ANUSA’s Student Representative Council Meeting (SRC) 7 ran for over three hours last week and was the final SRC of this year. The meeting ramped up as it went on, beginning with Friday Night Party’s deficit, moving to allegations of racism, and concluding with accusations of bullying and virtue signalling.
Friday Night Party Deficit
A major announcement at SRC 7 was the confirmed financial loss from Friday Night Party (FNP). FNP cost ANUSA $99,943 and the Treasurer, Jaya Ryan, could not confirm the profits because invoices are still ongoing. The substantial cost comes after mixed reviews of the event itself.
Ryan went on to state that FNP made a loss this year, “costing us an additional $100,000 which will come out of our reserves” and “that the cost [of FNP] is too high…. SSAF money would be better spent providing more student assistance grants and other services.”
This means ANUSA’s total deficit at the moment is $400,000, because there are underspends on other budget items.
Phoenix O’Neill, the Clubs Officer who organised the event, defended the loss by noting that the music and events industry generally have struggled with ticket sales after a burst of performances post COVID-19. However, O’Neill acknowledged the need for review and potential changes but maintained that “I think it’s really amazing that we have an awesome music festival right on our doorstep, but [the] cool factor isn’t quite enough to justify spending our SSAF money on in future years”.
On top of financial unsustainability, the Disabilities Students Association also criticised the inclusion of the band The Lazy Eyes as offensive. The band was a last minute replacement organised through a third party and not ANUSA. O’Neill promised that this feedback, as well as other issues raised about accessibility, will be incorporated into future events.
Officers Label ANUSA “Unsafe”
Each Officer of ANUSA’s seven autonomous departments provided their final report of the year. These summarised the work their department has done, and their experiences as Department Officers. The consensus was that being a Department Officer within ANUSA was unsafe, underpaid, unlistened to and unsupported. According to Aarfa Khan, International Students Officer, Officers are paid “$3 an hour.”
Indigenous Department Officer, Katchmirr Russell, claimed, “Not once have I felt safe at ANUSA”, that they have been, “disrespected, not listened to, and sidelined” and that ANUSA needs to, “make this space safe again, you have so far to go”.
The Women’s Department Officer, Avan Daruwalla, urged ANUSA to be “actively aware of microagressions” and the Queer* Department Officer Remi Prica described the role as getting “thrown in the deep end and pretty much drown[ing].”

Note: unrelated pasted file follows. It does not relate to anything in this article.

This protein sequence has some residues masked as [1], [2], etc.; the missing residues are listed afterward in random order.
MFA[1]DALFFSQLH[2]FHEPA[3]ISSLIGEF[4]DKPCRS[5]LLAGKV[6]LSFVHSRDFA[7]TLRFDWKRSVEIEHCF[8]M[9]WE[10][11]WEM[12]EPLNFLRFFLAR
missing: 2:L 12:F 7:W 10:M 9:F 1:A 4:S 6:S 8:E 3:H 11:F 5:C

Disability Co-Officers Mira Robson and Maddison McCarthy spoke about having, “experienced ableism in this room and in this space in the last few months.” Meanwhile, International Student Department Officer Aarfa Khan spoke about this having been “the most stressful role” and called on ANUSA to “please respect department officers.”
Lastly, Freya Brown, the Environment Collective Officer stated that she had “nothing positive to say” and that she “doesn’t wish being a department officer on anyone.” Brown called for ANUSA to,“do better basically… maybe start with the minimum wage.”
Each of the Officers stressed how unsafe they are in ANUSA meetings in particular (e.g. SRCs, and OGMs). This was veiled criticism of Socialist Alternative (SAlt), who have made their disdain for the autonomous departments, their Officers, and the idea of consultation, clear.
Vice-President Chido Nyakeungama later alluded to this when she called on those present to “practise what we preach” when voting against giving Carter Chryse – a member of SAlt – more speaking time.
Christian Flynn also promised to consider raising the Department Officer stipend at the special general meeting (more below).
Woroni will be publishing an in-depth analysis of ANUSA departments in the near future.
Executive Wrap-up: More to be Done
The current ANUSA Executives gave a wrap up of the year and their achievements in a noticeably different tone to that of the Department Officers.
The President’s report by Christian Flynn thanked the Executive, Department Officers and the SRC for the year, and went on to mention major achievements including the expansion of the ANUSA membership to include postgraduate students, improving election turnout, and instituting more permanent written handover procedures.
The Vice-President Chido Nyakuengama thanked the executive and was eager to no longer be a part of ANUSA.
Education Officer Beatrice Tucker reviewed the recent School of Art and Design (SOAD) sit-in as well as the ongoing NTEU protests. Claiming that this “sets the bar for the kind of action that ANUSA needs to be doing next year”, they acknowledged the continued fight performed by students for “our education.”